Vikings Trade Pitch Flips Justin Jefferson, Picks Into Franchise QB

Justin Jefferson, Vikings

Getty Wide receiver Justin Jefferson of the Minnesota Vikings.

The Minnesota Vikings aren’t budging on a fully-guaranteed contract for Kirk Cousins, which means there could be a new starting QB in town by the time next season kicks off.

Mike Florio of Pro Football Talk reported recently that the Vikings are serious about finding themselves a new franchise QB, adding and that the best way to do so might be to dangle wide receiver Justin Jefferson as the center of a trade package that can get them into that particular conversation.

“[The Vikings] want, I believe, a franchise quarterback and trading Justin Jefferson could be the key toward getting the return to move up [in the draft], if that’s what they want to do,” Florio said, per The Viking Age’s X account on Monday, February 19.

Justin Jefferson Retains Massive Trade Value Heading Into 5th NFL Season

Justin Jefferson, Minnesota Vikings

GettyWide receiver Justin Jefferson of the Minnesota Vikings.

The Vikings could try and deal Jefferson just about anywhere in the league and get themselves at least a couple of first-rounders back.

“I don’t think Jefferson would land three first-round picks in a trade, but the Vikings likely would be able to nab two first-rounders and a mid-round pick or a starting-caliber veteran if they decided to rebuild from the ground up and trade him,” ESPN’s Bill Barnwell wrote in October 2023, adding that it wasn’t a plan he would endorse.

Minnesota’s own No. 11 pick, plus a couple of other first-rounders — one somewhere in the top half of this year’s draft and another with prospects to be solid in 2025 — should be able to get the Vikings into serious conversations with the likes of the New England Patriots at No. 3.

In fact, No. 11 and another first, plus lesser draft assets probably accomplishes that. Dan Graziano of ESPN reported on February 10 that the Patriots could be convinced to trade out of their spot and named the Vikings as one of the teams to watch in a potential deal along with the Atlanta Falcons.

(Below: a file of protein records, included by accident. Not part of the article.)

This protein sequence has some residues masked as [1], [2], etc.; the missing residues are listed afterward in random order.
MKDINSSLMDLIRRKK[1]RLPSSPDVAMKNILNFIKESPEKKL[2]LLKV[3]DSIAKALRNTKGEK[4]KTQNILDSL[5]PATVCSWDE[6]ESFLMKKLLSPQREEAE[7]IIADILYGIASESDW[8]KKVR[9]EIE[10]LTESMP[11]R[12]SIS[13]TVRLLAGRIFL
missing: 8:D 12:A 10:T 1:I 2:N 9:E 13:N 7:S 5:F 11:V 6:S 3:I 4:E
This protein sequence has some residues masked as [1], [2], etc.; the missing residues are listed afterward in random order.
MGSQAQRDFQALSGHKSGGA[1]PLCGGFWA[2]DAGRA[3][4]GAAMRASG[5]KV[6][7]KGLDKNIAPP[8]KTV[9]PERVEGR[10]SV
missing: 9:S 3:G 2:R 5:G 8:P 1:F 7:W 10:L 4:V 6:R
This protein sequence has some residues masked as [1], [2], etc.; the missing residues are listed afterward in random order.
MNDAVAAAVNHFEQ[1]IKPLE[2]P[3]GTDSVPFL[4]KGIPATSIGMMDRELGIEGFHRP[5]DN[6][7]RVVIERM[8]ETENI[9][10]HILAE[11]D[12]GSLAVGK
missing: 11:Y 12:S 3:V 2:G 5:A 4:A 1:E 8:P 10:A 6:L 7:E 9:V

Direct Trade With Bears for No. 1 Pick Likely to Cost Vikings Justin Jefferson, Draft Haul

Caleb Williams, USC

GettyQuarterback Caleb Williams of the USC Trojans.

Going up to No. 3 would be nice, and it would put the Vikings in position to guarantee themselves either Jayden Daniels or Drake Maye, depending on who the Washington Commanders select at No. 2. This is all assuming the Chicago Bears will draft Caleb Williams of USC No. 1 overall, which most national reporting from NFL insiders over the last several weeks has indicated will be the case.

That said, if the Vikings are willing to punt on Jefferson for a chance to draft a quarterback, they should probably only do so if they can land the signal-caller of their choice. The only way to accomplish that is to acquire the No. 1 pick, which would likely require a direct deal with the Bears.

Ian Rapoport of NFL Network reported on February 10 that it would take a “historic haul” to move Chicago off the top pick in the draft. The Bears got two firsts, two seconds and receiver DJ Moore from the Carolina Panthers for the top selection in 2023.

As such, Jefferson — worth two firsts and a mid-rounder, via Barnwell — plus two more firsts from Minnesota (No. 11 in 2024 and a first-rounder in 2025) feels like it’s in the ballpark of the value Rapoport described ahead of the Super Bowl.

Trading Justin Jefferson Would Be Tough Pill to Swallow for Vikings

Justin Jefferson, Vikings

GettyWide receiver Justin Jefferson of the Minnesota Vikings.

In the end, the Vikings probably won’t trade Jefferson at all. But it is a notion that, while painful, is at least worth considering.

Spotrac projects Jefferson’s market value at 29.3 million over a new four-year contract. However, when healthy he has been the best receiver in football — breaking records right and left over his first three seasons, all of which ended in the Pro Bowl. As such, Jefferson has a good chance to break records at the negotiating table as well just as soon as he arrives there.

Minnesota can afford to pay Jefferson, but the franchise can’t afford to alienate him. If Cousins isn’t coming back, the Vikings must have a strong backup plan with which they can instill confidence in their All-Pro wideout. It won’t be hard for the front office to muster a plan, or six, but it may be difficult to find one that truly puts Jefferson’s mind at ease if none of them involve Cousins’ return.

He is, hands down, the best free agent quarterback set to hit the market in March. The Vikings won’t get a surefire hit if they draft a QB with the 11th pick or if they trade down and take one later in the first round.

Jefferson said less than one week ago that he wants assurances under center before he signs a long-term extension in Minnesota and right now, the team doesn’t appear capable of giving him any. As such, dealing the best wide receiver in football might make sense, but the return must be massive and the QB solution — for which the trade will pave the way — must result in a franchise player donning purple and gold.

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